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Forecasts: Prediction is the process of making a statement about what will happen in the future. It can be based on past experience, current trends, or expert knowledge. See also Statements, Assertions, Method, Knowledge, Future, Certainty.
Annotation: The above characterizations of concepts are neither definitions nor exhausting presentations of problems related to them. Instead, they are intended to give a short introduction to the contributions below. – Lexicon of Arguments.

Author Concept Summary/Quotes Sources

Hans von Storch on Forecasts - Dictionary of Arguments

Norgaard I 119
Prediction/Real Forecasts/von Storch: Real forecasts are also hardly possible: even if we are able to prepare a successful forecast for the coming ten or thirty years, we cannot claim the ‘success’ of our prediction scheme, because a single success may also have taken place by coincidence.
Most outlooks of possible future climatic developments take the form of conditional predictions—assumed developments of greenhouse gas emissions/concentrations and other factors are used as external drivers in climate models (e.g. von Storch 2007)(1). As such they are scenarios, namely possible future developments, and not predictions, namely most probable developments (cf. the discussion in Bray and von Storch 2009)(2).
Scenarios/von Storch: Such scenarios are often falsely labeled as ‘predictions’ in the media, and even by some research institutions. They are prepared with quasi‐realistic climate models (e.g. Müller and von Storch 2004)(3), often abbreviated by GCM (which historically stands for General Circulation Models and not for Global Climate Models).
Indirect evidence is used for improving the
Norgaard I 120
estimate of such uncertain quantities (…). Because of the long waiting time for getting a new realization of the climate system, climate science must rely on historical ‘instrumental’ data, data which have been measured for often quite different purposes, under different conditions, with different instruments and standards. Alternatively, proxy data may be used, for instance data on tree growth or ice accumulation, which may have ‘recorded’ aspects of the geophysical environment. The ‘instrumental’ data usually suffer from ‘inhomogeneities’ (e.g. Jones 1995(4); Karl et al. 1993(5)). >Proxy-Data/von Storch
, >Homogenization/von Storch.
Inhomogeneities/Measurements/von Storch: Indeed, it may be a good rule of thumb that almost all time series, extending across several decades of years, suffer from some inhomogeneities—the more easily detectable inhomogeneities are ‘abrupt’. An example is the effect of continuous urbanization, which can be separated from the natural variability only within large error bars (Lennartz and Bunde 2009)(6). Cf. >Homogenization/von Storch.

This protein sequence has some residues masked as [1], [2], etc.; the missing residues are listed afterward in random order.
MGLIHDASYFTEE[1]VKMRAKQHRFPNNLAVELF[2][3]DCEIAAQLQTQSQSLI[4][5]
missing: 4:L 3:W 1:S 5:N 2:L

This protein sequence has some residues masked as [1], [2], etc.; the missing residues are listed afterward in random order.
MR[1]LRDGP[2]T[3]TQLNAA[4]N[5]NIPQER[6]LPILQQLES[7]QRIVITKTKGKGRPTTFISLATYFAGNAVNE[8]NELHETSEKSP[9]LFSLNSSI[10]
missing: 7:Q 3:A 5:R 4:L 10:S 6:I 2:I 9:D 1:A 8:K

1. von Storch, H. 2007. Climate change scenarios—purpose and construction. In H. von Storch, R. S. J. Tol, and G. Flöser (eds.), Environmental Crises: Science and Policy.
2. Bray, D. and von Storch, H. 2009. ‘Prediction’ or ‘projection’? The nomenclature of climate science. Sci. Comm. 30: 534–43, doi:10. 1177/1075547009333698.
3. Müller, P., and von Storch, H. 2004. Computer Modelling in Atmospheric and Oceanic Sciences—Building Knowledge. Berlin: Springer Verlag.
4. Jones, P. D. 1995. The instrumental data record: Its accuracy and use in attempts to identify the ‘CO2 Signal’. Pp. 53–76 in H. von Storch and A. Navarra (eds.), Analysis of Climate Variability: Applications of Statistical Techniques. Berlin: Springer Verlag.
5. Karl, T. R., Quayle, R. G., and Groisman, P. Y. 1993. Detecting climate variations and change: New challenges for observing and data management systems. J. Climate 6: 1481–94.
6. Lennartz, S., and Bunde, A. 2009. Trend evaluation in records with long‐term memory: application to global warming. Geophys. Res. Lett. 36, L16706.

Hans von Storch, Armin Bunde, and Nico Stehr, „Methodical Challenges of the Physics of Climate”, in: John S. Dryzek, Richard B. Norgaard, David Schlosberg (eds.) (2011): The Oxford Handbook of Climate Change and Society. Oxford: Oxford University Press.

Explanation of symbols: Roman numerals indicate the source, arabic numerals indicate the page number. The corresponding books are indicated on the right hand side. ((s)…): Comment by the sender of the contribution. Translations: Dictionary of Arguments
The note [Concept/Author], [Author1]Vs[Author2] or [Author]Vs[term] resp. "problem:"/"solution:", "old:"/"new:" and "thesis:" is an addition from the Dictionary of Arguments. If a German edition is specified, the page numbers refer to this edition.
Storch, Hans von
Norgaard I
Richard Norgaard
John S. Dryzek
The Oxford Handbook of Climate Change and Society Oxford 2011

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